"I spent three years on that album," Arie tells Billboard. "I funded most of it with my personal money, but I learned a big lesson about being able to let go. And I knew I had to let ('Open Door') go because we could not agree on the business part. If the business wasn't in order, the album would have been a failure; I'm clear on that. So I was like, 'I'm not doing this. I shelved it in late October of 2012, and on Nov. 1 I started working on 'Songversation.'"
Nevertheless, Arie remains proud of "Open Door" and the different musical direction it took her in.
"'Open Door' was a world music project, and bilingual," she explains. "It was in Hebrew and English, and it's great. I do think it's really beautiful. But it's very emotional and very dark -- in a good way."
Now Arie is hoping that by first releasing "Songversation," which features a heavy Turkish influence via collaborations with Sezen Aksu, she may actually done a greater service to "Open Door."
"I feel like on a creative and musical level, my audience will be more ready for it," Arie says. "It's different for me, but I think people will be more interested now, after ('Songversation'). I still don't know if we'll be able to come to business terms, but I hope the mythology of having that great lost album will maybe help open some doors, because I would love for people to hear it."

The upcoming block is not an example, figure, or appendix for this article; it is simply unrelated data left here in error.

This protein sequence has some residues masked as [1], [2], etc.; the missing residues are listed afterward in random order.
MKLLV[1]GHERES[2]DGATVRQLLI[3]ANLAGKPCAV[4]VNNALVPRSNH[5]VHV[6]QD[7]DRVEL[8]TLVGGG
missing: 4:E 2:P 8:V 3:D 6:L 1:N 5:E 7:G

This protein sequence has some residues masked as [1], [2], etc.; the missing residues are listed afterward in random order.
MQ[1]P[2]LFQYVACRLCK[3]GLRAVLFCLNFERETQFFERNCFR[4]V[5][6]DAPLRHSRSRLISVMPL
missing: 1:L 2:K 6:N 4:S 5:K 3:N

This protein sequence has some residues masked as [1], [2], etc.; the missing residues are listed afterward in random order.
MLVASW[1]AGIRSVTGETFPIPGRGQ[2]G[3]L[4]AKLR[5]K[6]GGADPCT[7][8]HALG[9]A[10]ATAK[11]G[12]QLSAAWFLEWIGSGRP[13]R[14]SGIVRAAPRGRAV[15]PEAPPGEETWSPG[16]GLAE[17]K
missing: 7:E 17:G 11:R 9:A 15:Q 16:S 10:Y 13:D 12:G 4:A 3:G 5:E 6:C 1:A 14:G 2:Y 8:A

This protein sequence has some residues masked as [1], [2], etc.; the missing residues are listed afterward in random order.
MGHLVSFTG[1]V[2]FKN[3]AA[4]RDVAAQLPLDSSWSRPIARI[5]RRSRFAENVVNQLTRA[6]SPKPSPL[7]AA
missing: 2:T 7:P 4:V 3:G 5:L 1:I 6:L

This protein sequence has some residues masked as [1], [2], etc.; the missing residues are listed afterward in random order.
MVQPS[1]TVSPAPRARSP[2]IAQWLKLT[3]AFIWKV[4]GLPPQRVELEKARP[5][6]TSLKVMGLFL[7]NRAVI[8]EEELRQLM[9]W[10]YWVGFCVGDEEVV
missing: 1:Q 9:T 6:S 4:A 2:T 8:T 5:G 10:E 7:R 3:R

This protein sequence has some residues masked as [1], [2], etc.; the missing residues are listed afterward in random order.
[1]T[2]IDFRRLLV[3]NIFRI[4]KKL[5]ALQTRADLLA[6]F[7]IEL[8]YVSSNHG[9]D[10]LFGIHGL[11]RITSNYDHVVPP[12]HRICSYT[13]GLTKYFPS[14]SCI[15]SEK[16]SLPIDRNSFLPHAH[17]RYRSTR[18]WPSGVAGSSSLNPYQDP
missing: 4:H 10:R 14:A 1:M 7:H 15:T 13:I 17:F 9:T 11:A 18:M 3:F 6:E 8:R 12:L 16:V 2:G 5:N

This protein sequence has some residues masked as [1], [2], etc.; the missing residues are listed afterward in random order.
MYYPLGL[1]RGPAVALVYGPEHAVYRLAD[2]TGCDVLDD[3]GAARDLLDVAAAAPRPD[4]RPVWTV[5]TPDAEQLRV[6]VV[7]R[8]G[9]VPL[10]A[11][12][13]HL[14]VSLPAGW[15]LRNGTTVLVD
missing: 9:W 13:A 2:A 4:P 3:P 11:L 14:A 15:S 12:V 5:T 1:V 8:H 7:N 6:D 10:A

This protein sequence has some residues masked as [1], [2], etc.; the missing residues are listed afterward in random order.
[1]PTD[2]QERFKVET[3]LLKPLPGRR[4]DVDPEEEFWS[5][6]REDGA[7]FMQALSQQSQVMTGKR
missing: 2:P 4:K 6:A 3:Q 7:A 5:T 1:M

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Meanwhile, Arie is happy people are hearing "Songversation" -- and that she's still making music at all. Even while working "Open Door" the singer-songwriter says "a lot of different aspects of my life were in the 'cocoon' phase" as she dealt with "career stuff, health stuff, spiritual and emotional stuff, family stuff. I just went to a very deep place of healing with all of it. I knew it was time for me to get it together." And for a period of that time, Arie adds, she almost opted out of music entirely.
"I really was going to go back to college and just have a life that was in order," says Arie, who would have studied philosophy and creative writing. "For me that meant leaving the music industry. I was like, 'Why not?' But my I realized that it didn't mean that, that it really meant being real about my music and my life and being real about how I wanted to approach things as a musician and just as person who's navigating the music business. My music called me back, and I'm glad I listened."